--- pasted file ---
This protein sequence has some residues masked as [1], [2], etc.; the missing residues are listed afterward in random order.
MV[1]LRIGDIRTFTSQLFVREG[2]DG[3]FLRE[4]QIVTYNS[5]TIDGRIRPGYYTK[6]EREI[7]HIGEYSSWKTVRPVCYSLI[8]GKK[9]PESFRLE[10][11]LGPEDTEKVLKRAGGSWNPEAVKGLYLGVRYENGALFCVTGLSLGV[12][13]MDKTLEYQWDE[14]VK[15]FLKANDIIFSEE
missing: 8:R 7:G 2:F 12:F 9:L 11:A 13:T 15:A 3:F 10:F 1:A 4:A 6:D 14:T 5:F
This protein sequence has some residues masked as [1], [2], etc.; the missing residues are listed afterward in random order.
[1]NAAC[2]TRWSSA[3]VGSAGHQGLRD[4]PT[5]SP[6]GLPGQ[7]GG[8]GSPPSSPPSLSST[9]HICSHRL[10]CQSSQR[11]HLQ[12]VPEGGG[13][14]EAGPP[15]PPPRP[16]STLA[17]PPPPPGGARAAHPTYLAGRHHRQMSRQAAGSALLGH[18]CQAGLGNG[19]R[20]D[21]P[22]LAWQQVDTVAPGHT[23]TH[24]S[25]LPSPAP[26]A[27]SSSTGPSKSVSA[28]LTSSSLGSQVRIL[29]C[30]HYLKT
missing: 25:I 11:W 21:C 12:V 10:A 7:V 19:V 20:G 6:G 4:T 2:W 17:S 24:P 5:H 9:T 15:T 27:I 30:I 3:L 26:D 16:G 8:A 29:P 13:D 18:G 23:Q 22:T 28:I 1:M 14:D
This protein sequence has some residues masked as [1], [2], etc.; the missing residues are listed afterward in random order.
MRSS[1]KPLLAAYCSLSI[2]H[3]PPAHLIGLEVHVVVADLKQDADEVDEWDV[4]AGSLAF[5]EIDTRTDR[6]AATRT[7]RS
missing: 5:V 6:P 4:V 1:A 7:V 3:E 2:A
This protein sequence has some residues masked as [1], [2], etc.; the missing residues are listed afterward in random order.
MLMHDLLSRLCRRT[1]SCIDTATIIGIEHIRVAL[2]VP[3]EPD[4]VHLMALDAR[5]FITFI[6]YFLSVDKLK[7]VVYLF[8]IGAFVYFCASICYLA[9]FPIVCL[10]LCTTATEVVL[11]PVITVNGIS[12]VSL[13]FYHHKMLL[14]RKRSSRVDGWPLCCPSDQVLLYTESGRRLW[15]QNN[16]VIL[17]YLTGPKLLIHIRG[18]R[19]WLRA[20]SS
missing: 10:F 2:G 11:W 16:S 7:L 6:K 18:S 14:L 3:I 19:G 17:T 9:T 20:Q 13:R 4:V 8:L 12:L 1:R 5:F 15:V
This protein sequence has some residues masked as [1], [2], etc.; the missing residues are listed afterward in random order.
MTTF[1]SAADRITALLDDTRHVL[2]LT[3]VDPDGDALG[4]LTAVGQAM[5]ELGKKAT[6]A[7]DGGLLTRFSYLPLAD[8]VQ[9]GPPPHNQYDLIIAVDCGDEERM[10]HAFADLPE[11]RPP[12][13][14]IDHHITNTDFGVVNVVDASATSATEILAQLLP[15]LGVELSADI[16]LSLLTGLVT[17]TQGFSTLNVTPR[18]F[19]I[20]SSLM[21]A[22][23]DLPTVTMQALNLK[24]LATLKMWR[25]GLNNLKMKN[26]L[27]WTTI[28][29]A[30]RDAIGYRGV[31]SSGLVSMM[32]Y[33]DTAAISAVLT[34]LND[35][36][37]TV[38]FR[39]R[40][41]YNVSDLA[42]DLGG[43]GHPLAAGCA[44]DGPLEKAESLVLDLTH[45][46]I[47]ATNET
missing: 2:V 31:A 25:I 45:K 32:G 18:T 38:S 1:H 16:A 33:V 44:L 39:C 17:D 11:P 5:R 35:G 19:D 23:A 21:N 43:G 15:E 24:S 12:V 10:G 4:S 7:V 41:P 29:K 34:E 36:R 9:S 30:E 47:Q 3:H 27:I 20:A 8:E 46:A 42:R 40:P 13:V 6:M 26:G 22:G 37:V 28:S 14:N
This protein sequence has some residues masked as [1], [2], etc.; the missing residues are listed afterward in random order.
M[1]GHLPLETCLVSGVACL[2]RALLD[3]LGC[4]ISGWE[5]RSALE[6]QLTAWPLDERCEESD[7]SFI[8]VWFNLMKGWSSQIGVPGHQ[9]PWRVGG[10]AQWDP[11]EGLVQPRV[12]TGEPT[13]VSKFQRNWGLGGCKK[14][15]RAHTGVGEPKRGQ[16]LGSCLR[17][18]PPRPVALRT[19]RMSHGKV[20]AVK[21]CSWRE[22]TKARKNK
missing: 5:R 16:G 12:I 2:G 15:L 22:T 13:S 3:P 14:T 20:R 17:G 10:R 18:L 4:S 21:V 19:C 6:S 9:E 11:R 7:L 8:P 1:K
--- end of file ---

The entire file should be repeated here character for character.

This protein sequence has some residues masked as [1], [2], etc.; the missing residues are listed afterward in random order.
MV[1]LRIGDIRTFTSQLFVREG[2]DG[3]FLRE[4]QIVTYNS[5]TIDGRIRPGYYTK[6]EREI[7]HIGEYSSWKTVRPVCYSLI[8]GKK[9]PESFRLE[10][11]LGPEDTEKVLKRAGGSWNPEAVKGLYLGVRYENGALFCVTGLSLGV[12][13]MDKTLEYQWDE[14]VK[15]FLKANDIIFSEE
missing: 8:R 7:G 2:F 12:F 9:L 11:A 13:T 15:A 3:F 10:F 1:A 4:A 6:D 14:T 5:F
This protein sequence has some residues masked as [1], [2], etc.; the missing residues are listed afterward in random order.
[1]NAAC[2]TRWSSA[3]VGSAGHQGLRD[4]PT[5]SP[6]GLPGQ[7]GG[8]GSPPSSPPSLSST[9]HICSHRL[10]CQSSQR[11]HLQ[12]VPEGGG[13][14]EAGPP[15]PPPRP[16]STLA[17]PPPPPGGARAAHPTYLAGRHHRQMSRQAAGSALLGH[18]CQAGLGNG[19]R[20]D[21]P[22]LAWQQVDTVAPGHT[23]TH[24]S[25]LPSPAP[26]A[27]SSSTGPSKSVSA[28]LTSSSLGSQVRIL[29]C[30]HYLKT
missing: 25:I 11:W 21:C 12:V 10:A 7:V 19:V 20:G 6:G 4:T 2:W 17:S 24:P 5:H 9:T 15:T 27:I 30:I 3:L 26:D 16:G 8:A 29:P 13:D 18:G 23:Q 22:T 28:I 1:M 14:D
This protein sequence has some residues masked as [1], [2], etc.; the missing residues are listed afterward in random order.
MRSS[1]KPLLAAYCSLSI[2]H[3]PPAHLIGLEVHVVVADLKQDADEVDEWDV[4]AGSLAF[5]EIDTRTDR[6]AATRT[7]RS
missing: 5:V 6:P 4:V 1:A 7:V 3:E 2:A
This protein sequence has some residues masked as [1], [2], etc.; the missing residues are listed afterward in random order.
MLMHDLLSRLCRRT[1]SCIDTATIIGIEHIRVAL[2]VP[3]EPD[4]VHLMALDAR[5]FITFI[6]YFLSVDKLK[7]VVYLF[8]IGAFVYFCASICYLA[9]FPIVCL[10]LCTTATEVVL[11]PVITVNGIS[12]VSL[13]FYHHKMLL[14]RKRSSRVDGWPLCCPSDQVLLYTESGRRLW[15]QNN[16]VIL[17]YLTGPKLLIHIRG[18]R[19]WLRA[20]SS
missing: 10:F 2:G 11:W 16:S 7:L 6:K 18:S 14:L 3:I 19:G 17:T 9:T 20:Q 13:R 4:V 8:L 12:L 1:R 5:F 15:V
This protein sequence has some residues masked as [1], [2], etc.; the missing residues are listed afterward in random order.
MTTF[1]SAADRITALLDDTRHVL[2]LT[3]VDPDGDALG[4]LTAVGQAM[5]ELGKKAT[6]A[7]DGGLLTRFSYLPLAD[8]VQ[9]GPPPHNQYDLIIAVDCGDEERM[10]HAFADLPE[11]RPP[12][13][14]IDHHITNTDFGVVNVVDASATSATEILAQLLP[15]LGVELSADI[16]LSLLTGLVT[17]TQGFSTLNVTPR[18]F[19]I[20]SSLM[21]A[22][23]DLPTVTMQALNLK[24]LATLKMWR[25]GLNNLKMKN[26]L[27]WTTI[28][29]A[30]RDAIGYRGV[31]SSGLVSMM[32]Y[33]DTAAISAVLT[34]LND[35][36][37]TV[38]FR[39]R[40][41]YNVSDLA[42]DLGG[43]GHPLAAGCA[44]DGPLEKAESLVLDLTH[45][46]I[47]ATNET
missing: 2:V 31:A 25:I 45:K 32:G 18:T 38:S 1:H 16:A 33:V 44:L 39:C 17:D 11:P 5:R 35:G 19:D 23:A 21:N 43:G 15:E 24:S 12:V 10:G 4:S 7:V 41:P 29:K 34:E 36:R 9:S 30:E 47:Q 3:H 27:I 20:A 8:E 46:A 42:R 40:P 13:V 6:M 26:G 22:G 37:V 28:S 14:N
This protein sequence has some residues masked as [1], [2], etc.; the missing residues are listed afterward in random order.
M[1]GHLPLETCLVSGVACL[2]RALLD[3]LGC[4]ISGWE[5]RSALE[6]QLTAWPLDERCEESD[7]SFI[8]VWFNLMKGWSSQIGVPGHQ[9]PWRVGG[10]AQWDP[11]EGLVQPRV[12]TGEPT[13]VSKFQRNWGLGGCKK[14][15]RAHTGVGEPKRGQ[16]LGSCLR[17][18]PPRPVALRT[19]RMSHGKV[20]AVK[21]CSWRE[22]TKARKNK
missing: 5:R 16:G 12:I 2:G 15:L 22:T 13:S 3:P 14:T 20:R 17:G 10:R 18:L 4:S 21:V 19:C 6:S 9:E 11:R 7:L 8:P 1:K